Tue, May 30, 2006 - Page 1 News List

Prosecutors grill top finance official

HOT SEAT Finance minister Joseph Lyu was questioned yesterday about a syndicated loan he organized for TDC, which is at the center of a growing insider-trading scandal


Taipei prosecutors questioned Minister of Finance Joseph Lyu (呂桔誠) yesterday as part of a probe into a snowballing insider trading scandal involving the president's son-in-law.

The director-general of the National Treasury Agency under the Ministry of Finance, Liu Teng-cheng (劉燈城), was also summoned for questioning. Both Lyu and Liu were released without charge yesterday.

"Prosecutors wanted to learn about the process by which a syndicated loan was granted to Taiwan Development Corp (TDC), as well as the assignment of Su Teh-jien (蘇德建) as TDC chairman," Taipei District Prosecutors' Office spokesman Lin Pang-liang (林邦樑) said yesterday.

Last August Lyu, who was then the chairman of the state-owned Bank of Taiwan, organized a syndicated loan totaling NT$16.5 billion (US$515.1 million) for TDC from 29 banks.

That loan is at the center of the investigation into alleged insider trading involving President Chen Shui-bian's (陳水扁) son-in-law, Chao Chien-ming (趙建銘). Prosecutors suspect that Chao learned insider information about the loan, and then purchased TDC shares through an account held by his mother in order to profit when TDC's share price soared after the loan was publicly announced.

Key meeting

Lyu held a board meeting of Bank of Taiwan last June, during which the decision was made to organize the loan for TDC.

In July, TDC chairman Su, Chang Hwa Commercial Bank chairman Chang Po-shin (張伯欣) and bank president Chen Chen-chao (陳辰昭) dined with Chao, Waterland Securities Co director Tsai Chin-wen (蔡清文) and businessman Yu Shih-yi (游世一) at a Japanese restaurant in Taipei. Prosecutors suspect that at the dinner, Su Teh-jien informed the others about the loan to TDC.

Tidy profits

After the dinner, Chao's mother, Tsai and Yu bought a large amount of TDC shares that had been released by Chang Hwa bank. When the loan was publicly announced, TDC shares skyrocketed from around NT$2 to NT$18 within a year, allowing Chao's mother and the other two to make substantial profits. Chao has denied any wrongdoing.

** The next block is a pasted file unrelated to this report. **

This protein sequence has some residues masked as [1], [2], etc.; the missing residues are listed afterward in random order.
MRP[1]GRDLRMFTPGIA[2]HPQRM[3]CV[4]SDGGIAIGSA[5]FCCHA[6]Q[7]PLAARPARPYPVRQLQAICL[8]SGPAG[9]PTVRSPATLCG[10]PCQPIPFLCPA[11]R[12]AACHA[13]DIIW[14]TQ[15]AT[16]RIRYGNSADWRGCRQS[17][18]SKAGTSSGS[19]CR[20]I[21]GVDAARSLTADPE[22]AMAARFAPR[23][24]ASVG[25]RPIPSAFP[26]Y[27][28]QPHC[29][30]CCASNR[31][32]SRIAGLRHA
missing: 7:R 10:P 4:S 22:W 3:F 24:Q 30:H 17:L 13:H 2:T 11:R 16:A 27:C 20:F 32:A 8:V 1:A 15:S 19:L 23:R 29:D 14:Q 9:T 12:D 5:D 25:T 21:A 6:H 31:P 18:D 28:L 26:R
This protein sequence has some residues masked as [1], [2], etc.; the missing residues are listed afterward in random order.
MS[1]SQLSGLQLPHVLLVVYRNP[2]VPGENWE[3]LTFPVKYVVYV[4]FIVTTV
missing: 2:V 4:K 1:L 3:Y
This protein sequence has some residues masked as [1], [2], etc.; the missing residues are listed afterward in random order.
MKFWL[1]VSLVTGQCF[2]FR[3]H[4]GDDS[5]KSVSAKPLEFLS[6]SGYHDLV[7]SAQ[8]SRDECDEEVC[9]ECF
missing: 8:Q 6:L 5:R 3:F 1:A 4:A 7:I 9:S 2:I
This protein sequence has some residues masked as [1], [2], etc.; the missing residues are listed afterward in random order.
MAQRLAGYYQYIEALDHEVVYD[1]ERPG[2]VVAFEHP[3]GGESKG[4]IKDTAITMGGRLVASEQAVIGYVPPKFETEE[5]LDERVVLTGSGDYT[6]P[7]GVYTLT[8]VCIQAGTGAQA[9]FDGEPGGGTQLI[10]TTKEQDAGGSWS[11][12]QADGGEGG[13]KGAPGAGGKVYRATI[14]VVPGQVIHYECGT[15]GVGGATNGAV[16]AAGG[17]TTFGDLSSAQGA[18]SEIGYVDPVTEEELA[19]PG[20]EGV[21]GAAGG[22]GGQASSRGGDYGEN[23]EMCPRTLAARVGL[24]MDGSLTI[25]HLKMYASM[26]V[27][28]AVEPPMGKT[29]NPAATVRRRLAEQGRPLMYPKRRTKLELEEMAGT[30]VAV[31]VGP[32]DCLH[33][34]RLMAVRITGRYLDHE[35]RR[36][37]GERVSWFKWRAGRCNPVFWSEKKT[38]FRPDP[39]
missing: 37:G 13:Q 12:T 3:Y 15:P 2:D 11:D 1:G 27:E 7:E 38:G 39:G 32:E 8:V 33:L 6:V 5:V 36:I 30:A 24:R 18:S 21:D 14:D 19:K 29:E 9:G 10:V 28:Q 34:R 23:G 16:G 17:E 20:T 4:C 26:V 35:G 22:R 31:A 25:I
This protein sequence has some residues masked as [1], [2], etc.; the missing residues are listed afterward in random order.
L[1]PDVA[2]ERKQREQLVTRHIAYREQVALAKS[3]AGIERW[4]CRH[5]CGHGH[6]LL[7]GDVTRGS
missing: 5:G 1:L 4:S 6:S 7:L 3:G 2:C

Prosecutors doubt the legitimacy of the syndicated loan, since TDC had NT$3 billion (US$94 million) in capital. They also suspect that the terms of the loan were flawed and that it should never have been approved.

Su Teh-jien (蘇德建), a former official of the Bank of Taiwan, was made TDC chairmen on June 1 last year by Lyu and the assignment was approved by Liu, the head of a task force that oversees government-appointed representatives at financial institutions. Prosecutors suspected bribery may have been involved in Su's appointment.

Clear conscience

After leaving the prosecutors' office yesterday, Lyu insisted that he had a clear conscience about the alleged connection between his chairmanship at the Bank of Taiwan last year and the insider trading scandal. All TDC matters he was involved in were legal and reasonable, he added.

Premier Su Tseng-chang (蘇貞昌) yesterday said that he told Lyu before he was questioned to "honestly face the investigation by clearly responding to all the allegations in the scandal."

Prosecutors yesterday afternoon also summoned Chao and Tsai from prison to try to learn where huge deposits made into the bank accounts of the Chao family came from.

Investigators suspect that Chao, an osteopath at National Taiwan University Hospital, may have accepted bribes from drug firms after discovering three suspicious deposits of NT$9 million (US$280,000) each in his father's bank account.

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